Wednesday, December 17, 2014

Here's my homebrew Space Opera idea starters...

Sometimes when I'm racking my brain, trying to come up with adventure ideas, it helps to think about the basic elements of space opera--or at least, the elements that I believe are the biggest dramatic story turn-ons. So if I get stuck, I remind myself to start small and build upon bare bones. Here are the minimal elements that I try to work with.

Players. Yeah, we do just fine with three or even two, but four is a magic number because real group dynamics come into play. No longer is it the dynamic duo or trio, it's a fully realized team. It's much easier to diversify skills with at least four participants (besides the GM).

Even if fewer players actually show up, I try to write each game with four different classes and skill sets in mind. Let the players figure out who does what, but give them some purpose by challenging them on four fronts.

I go by the acronym A.R.M., which stands for alien, robot, monster. That could mean there's one of each or three of the same--or some combination thereof. Doesn't matter if they're friend or foe, but weirder is always better.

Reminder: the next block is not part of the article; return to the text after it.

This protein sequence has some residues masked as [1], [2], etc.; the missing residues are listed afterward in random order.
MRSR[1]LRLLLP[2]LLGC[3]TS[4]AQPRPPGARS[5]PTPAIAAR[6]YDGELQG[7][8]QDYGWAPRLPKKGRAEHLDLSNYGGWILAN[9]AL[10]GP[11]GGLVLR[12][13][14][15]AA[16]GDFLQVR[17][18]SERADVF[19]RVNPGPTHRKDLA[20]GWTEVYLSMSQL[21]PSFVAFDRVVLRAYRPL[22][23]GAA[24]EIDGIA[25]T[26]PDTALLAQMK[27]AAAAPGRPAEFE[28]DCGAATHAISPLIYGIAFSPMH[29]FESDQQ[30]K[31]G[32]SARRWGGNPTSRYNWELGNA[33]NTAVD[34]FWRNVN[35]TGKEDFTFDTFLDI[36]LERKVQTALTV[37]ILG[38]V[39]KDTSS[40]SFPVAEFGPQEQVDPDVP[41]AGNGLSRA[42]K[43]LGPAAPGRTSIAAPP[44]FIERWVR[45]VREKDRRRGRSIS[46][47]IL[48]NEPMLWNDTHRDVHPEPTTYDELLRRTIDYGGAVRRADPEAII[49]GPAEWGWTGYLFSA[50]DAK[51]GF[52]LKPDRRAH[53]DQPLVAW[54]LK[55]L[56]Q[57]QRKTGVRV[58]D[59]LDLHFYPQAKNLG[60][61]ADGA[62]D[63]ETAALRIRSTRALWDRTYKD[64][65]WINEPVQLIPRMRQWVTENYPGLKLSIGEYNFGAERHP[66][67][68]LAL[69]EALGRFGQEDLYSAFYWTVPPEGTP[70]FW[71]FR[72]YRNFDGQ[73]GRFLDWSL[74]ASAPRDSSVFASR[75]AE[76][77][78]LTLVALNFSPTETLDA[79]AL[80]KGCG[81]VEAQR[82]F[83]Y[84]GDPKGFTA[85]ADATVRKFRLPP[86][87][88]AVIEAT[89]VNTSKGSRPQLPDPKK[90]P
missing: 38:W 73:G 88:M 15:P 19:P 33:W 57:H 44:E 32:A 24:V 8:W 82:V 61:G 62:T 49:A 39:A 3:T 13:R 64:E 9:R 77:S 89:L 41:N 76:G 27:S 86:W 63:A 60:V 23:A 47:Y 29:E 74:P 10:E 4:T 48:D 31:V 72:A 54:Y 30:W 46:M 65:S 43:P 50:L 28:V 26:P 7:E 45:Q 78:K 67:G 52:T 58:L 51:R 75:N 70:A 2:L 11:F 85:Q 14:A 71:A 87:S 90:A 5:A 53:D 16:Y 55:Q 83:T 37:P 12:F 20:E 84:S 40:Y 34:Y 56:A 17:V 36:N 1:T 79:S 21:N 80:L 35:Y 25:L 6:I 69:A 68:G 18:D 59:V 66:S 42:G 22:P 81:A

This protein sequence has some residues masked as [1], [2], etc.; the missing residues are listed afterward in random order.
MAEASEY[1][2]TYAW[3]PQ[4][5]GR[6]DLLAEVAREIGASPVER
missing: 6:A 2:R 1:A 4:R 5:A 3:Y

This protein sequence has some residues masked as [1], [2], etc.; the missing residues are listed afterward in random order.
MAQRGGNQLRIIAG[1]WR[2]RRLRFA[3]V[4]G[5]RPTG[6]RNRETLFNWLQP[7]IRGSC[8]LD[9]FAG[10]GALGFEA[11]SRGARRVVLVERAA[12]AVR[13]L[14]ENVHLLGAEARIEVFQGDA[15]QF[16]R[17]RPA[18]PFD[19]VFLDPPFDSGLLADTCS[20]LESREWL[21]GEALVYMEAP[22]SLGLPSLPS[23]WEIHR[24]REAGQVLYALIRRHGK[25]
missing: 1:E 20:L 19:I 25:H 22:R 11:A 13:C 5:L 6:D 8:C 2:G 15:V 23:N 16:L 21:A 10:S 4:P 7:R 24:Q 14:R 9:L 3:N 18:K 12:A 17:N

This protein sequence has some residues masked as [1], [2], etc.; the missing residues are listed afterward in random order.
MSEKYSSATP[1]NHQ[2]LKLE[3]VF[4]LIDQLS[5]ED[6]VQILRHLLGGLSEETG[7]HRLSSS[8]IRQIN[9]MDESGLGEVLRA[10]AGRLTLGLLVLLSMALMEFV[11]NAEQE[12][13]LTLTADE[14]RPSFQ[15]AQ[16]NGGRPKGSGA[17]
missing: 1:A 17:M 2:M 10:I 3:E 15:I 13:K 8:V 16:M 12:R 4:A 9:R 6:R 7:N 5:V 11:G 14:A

These creatures don't need to be instrumental to the plot, they can be encountered incidentally or as foreshadowing for a later adventure. But space opera is nothing if not exotic, so this is where I can turn up the dial on "fantastic beasts."

Hopefully every game has at least one thing they've not encountered before or at least has a unique spin on an old trope.

At least two destinations are required--could be planets, space stations, etc. But space travel needs a Point A and Point B to be interesting. Doesn't matter what those two places are, but preferably they require travel in a spacecraft of some sort. I always have at least one scene/encounter in space. ALWAYS.

I tend to ping pong my players between highly contrasted worlds (high tech vs. primitive, utopian vs. lawless, paradise vs. unbreathable hellscape, etc.). 

A Big Bad Wolf! There's gotta' be at least one scheming maniac, super-powered warlord, evil space wizard, etc. This usually helps to not only give a climactic battle, but to flesh out some of the plot with motives and minions (henchmen/bounty hunters, etc.) that might be encountered by the PCs, as well as other story-centric elements that creatures in the A.R.M. category aren't always intended to exploit.

Honorable Mention:

At least one thing that's totally out of my control. For one game I gave the PCs a mutagen stim, with a random table of possible mutations. They were encouraged only to hold on to it until the last half of the game. It surpassed all expectations as they really went for it with roleplay and it became the best part of that game.

What about you?
Again, these are just the starting positions, but they generally get me off to the races brainstorming. What are your must-haves for your games?


  1. These are great recommendations. I'll keep them in mind for space opera, but also, the same principles can be applied to other genres, such as sword and sorcery.